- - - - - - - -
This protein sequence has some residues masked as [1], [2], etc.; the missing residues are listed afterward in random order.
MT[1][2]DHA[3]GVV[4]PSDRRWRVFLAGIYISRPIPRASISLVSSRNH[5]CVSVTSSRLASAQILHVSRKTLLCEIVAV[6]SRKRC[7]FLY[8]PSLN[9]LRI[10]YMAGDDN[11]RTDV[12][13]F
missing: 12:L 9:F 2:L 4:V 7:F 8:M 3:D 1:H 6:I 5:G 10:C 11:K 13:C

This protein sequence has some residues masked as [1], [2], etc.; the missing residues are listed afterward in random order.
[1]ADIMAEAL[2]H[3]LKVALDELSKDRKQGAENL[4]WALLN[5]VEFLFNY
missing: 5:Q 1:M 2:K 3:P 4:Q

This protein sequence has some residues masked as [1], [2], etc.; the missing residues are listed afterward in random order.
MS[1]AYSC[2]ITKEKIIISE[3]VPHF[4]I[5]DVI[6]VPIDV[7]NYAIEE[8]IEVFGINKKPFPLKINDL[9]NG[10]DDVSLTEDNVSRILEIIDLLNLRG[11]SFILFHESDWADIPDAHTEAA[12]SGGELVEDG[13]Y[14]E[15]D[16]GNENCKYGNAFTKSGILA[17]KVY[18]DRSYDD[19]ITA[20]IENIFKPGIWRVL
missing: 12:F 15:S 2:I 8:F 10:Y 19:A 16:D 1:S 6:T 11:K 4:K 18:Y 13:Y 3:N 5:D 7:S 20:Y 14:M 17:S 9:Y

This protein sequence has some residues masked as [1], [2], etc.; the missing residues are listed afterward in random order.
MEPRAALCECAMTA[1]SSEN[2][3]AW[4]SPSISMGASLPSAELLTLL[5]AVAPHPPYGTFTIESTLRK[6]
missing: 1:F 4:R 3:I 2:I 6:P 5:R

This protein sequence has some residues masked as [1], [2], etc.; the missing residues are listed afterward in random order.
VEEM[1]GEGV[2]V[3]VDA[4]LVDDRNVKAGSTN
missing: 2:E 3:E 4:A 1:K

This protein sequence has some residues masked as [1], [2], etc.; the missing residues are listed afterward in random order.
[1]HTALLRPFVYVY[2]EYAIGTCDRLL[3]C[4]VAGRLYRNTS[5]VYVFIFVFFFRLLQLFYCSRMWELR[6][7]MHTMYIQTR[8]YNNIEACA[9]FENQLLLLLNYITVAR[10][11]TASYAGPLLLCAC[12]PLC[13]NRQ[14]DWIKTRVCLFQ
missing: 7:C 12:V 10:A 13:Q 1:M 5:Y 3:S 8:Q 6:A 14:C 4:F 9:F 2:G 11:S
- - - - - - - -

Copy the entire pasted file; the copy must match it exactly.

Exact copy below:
This protein sequence has some residues masked as [1], [2], etc.; the missing residues are listed afterward in random order.
MT[1][2]DHA[3]GVV[4]PSDRRWRVFLAGIYISRPIPRASISLVSSRNH[5]CVSVTSSRLASAQILHVSRKTLLCEIVAV[6]SRKRC[7]FLY[8]PSLN[9]LRI[10]YMAGDDN[11]RTDV[12][13]F
missing: 12:L 9:F 2:L 4:V 7:F 8:M 3:D 1:H 6:I 5:G 10:C 11:K 13:C

This protein sequence has some residues masked as [1], [2], etc.; the missing residues are listed afterward in random order.
[1]ADIMAEAL[2]H[3]LKVALDELSKDRKQGAENL[4]WALLN[5]VEFLFNY
missing: 5:Q 1:M 2:K 3:P 4:Q

This protein sequence has some residues masked as [1], [2], etc.; the missing residues are listed afterward in random order.
MS[1]AYSC[2]ITKEKIIISE[3]VPHF[4]I[5]DVI[6]VPIDV[7]NYAIEE[8]IEVFGINKKPFPLKINDL[9]NG[10]DDVSLTEDNVSRILEIIDLLNLRG[11]SFILFHESDWADIPDAHTEAA[12]SGGELVEDG[13]Y[14]E[15]D[16]GNENCKYGNAFTKSGILA[17]KVY[18]DRSYDD[19]ITA[20]IENIFKPGIWRVL
missing: 12:F 15:S 2:I 8:F 10:Y 19:A 16:D 1:S 6:T 11:K 4:K 18:Y 13:Y 3:N 5:D 7:S 20:Y 14:M 17:S 9:Y

This protein sequence has some residues masked as [1], [2], etc.; the missing residues are listed afterward in random order.
MEPRAALCECAMTA[1]SSEN[2][3]AW[4]SPSISMGASLPSAELLTLL[5]AVAPHPPYGTFTIESTLRK[6]
missing: 1:F 4:R 3:I 2:I 6:P 5:R

This protein sequence has some residues masked as [1], [2], etc.; the missing residues are listed afterward in random order.
VEEM[1]GEGV[2]V[3]VDA[4]LVDDRNVKAGSTN
missing: 2:E 3:E 4:A 1:K

This protein sequence has some residues masked as [1], [2], etc.; the missing residues are listed afterward in random order.
[1]HTALLRPFVYVY[2]EYAIGTCDRLL[3]C[4]VAGRLYRNTS[5]VYVFIFVFFFRLLQLFYCSRMWELR[6][7]MHTMYIQTR[8]YNNIEACA[9]FENQLLLLLNYITVAR[10][11]TASYAGPLLLCAC[12]PLC[13]NRQ[14]DWIKTRVCLFQ
missing: 7:C 12:V 10:A 13:Q 1:M 5:Y 3:S 8:Q 6:A 14:C 4:F 9:F 2:G 11:S